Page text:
# How do you find the limit of # (x^2+2x-1)/(3+3x^2)# as x approaches infinity?

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To find the limit of (x^2+2x-1)/(3+3x^2) as x approaches infinity, we can divide both the numerator and denominator by the highest power of x, which is x^2. This gives us (1/x^2 + 2/x - 1/x^2)/(3/x^2 + 3). Simplifying further, we get (1 + 2/x - 1/x^2)/(3/x^2 + 3). As x approaches infinity, the terms 2/x and 1/x^2 become negligible, since they approach zero. Therefore, the limit simplifies to 1/3.

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When evaluating a one-sided limit, you need to be careful when a quantity is approaching zero since its sign is different depending on which way it is approaching zero from. Let us look at some examples.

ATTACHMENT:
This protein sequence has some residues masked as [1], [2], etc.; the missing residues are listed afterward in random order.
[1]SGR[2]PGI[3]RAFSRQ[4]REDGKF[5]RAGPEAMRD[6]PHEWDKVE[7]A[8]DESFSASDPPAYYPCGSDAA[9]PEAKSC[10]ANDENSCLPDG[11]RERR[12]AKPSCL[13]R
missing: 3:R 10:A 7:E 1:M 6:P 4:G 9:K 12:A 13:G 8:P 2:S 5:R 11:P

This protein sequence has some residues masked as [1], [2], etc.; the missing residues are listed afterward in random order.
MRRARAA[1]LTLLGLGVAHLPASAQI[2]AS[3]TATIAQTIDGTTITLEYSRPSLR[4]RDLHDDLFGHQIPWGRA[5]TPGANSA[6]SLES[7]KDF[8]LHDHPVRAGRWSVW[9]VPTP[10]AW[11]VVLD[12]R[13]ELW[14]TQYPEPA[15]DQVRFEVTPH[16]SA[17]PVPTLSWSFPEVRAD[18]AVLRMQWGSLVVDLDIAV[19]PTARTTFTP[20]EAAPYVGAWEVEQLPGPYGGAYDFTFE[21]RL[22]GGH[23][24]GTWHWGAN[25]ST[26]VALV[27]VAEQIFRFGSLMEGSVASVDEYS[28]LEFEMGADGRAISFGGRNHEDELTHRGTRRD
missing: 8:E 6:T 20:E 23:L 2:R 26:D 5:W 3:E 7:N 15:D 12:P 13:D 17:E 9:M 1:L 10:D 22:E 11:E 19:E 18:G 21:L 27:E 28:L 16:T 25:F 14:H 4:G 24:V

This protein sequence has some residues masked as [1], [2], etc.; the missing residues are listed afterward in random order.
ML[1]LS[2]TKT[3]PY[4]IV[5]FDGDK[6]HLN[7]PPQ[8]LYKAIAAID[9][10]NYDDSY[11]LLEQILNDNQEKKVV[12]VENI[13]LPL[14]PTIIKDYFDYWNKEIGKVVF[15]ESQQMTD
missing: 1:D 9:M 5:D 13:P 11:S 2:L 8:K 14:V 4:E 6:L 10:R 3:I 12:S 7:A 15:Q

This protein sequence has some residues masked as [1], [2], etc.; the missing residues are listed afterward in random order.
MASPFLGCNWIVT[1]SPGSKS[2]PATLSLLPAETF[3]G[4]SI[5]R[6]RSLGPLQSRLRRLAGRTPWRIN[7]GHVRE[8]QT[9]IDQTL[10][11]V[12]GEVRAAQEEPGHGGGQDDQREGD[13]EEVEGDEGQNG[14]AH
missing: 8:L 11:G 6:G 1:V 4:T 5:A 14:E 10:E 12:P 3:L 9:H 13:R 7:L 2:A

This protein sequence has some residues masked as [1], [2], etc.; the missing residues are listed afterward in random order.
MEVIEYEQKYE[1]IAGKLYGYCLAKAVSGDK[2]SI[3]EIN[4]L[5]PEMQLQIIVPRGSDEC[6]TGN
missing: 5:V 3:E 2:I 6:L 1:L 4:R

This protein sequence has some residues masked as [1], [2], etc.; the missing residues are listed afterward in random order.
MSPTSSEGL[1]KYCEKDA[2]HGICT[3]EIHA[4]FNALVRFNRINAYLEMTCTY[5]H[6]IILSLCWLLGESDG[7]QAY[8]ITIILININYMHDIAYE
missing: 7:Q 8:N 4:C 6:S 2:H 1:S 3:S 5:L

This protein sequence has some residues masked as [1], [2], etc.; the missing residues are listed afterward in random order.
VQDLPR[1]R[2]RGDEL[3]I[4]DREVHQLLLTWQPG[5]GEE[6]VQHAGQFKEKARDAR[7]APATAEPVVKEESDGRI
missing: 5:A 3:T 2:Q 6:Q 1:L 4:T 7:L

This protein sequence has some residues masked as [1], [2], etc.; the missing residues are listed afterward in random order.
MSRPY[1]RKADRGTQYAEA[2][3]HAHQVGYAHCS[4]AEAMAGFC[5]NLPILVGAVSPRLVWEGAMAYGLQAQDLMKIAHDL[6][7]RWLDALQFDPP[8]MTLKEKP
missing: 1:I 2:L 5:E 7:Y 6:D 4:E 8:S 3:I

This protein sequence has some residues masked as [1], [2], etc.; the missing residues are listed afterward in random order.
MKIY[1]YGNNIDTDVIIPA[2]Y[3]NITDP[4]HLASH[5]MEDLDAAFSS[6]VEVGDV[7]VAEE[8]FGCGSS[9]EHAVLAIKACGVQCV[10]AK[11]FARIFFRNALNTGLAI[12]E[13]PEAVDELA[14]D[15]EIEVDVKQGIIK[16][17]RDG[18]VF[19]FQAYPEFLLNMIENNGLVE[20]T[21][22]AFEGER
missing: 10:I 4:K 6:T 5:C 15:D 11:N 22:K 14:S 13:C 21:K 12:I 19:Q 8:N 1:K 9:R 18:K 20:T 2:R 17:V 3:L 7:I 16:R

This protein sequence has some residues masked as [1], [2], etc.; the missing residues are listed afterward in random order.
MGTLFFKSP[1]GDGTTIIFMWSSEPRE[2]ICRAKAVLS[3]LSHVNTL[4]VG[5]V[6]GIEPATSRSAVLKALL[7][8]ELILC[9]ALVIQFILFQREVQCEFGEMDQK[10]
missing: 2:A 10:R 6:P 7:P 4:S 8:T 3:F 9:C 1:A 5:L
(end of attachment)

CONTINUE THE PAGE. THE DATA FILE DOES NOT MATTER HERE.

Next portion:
When evaluating a one-sided limit, you need to be careful when a quantity is approaching zero since its sign is different depending on which way it is approaching zero from. Let us look at some examples.

When evaluating a one-sided limit, you need to be careful when a quantity is approaching zero since its sign is different depending on which way it is approaching zero from. Let us look at some examples.

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- Find the limit as x approaches infinity of #y=ln( 2x )-ln(1+x)#?
- For what values of x, if any, does #f(x) = 1/((x+12)(x-1)) # have vertical asymptotes?

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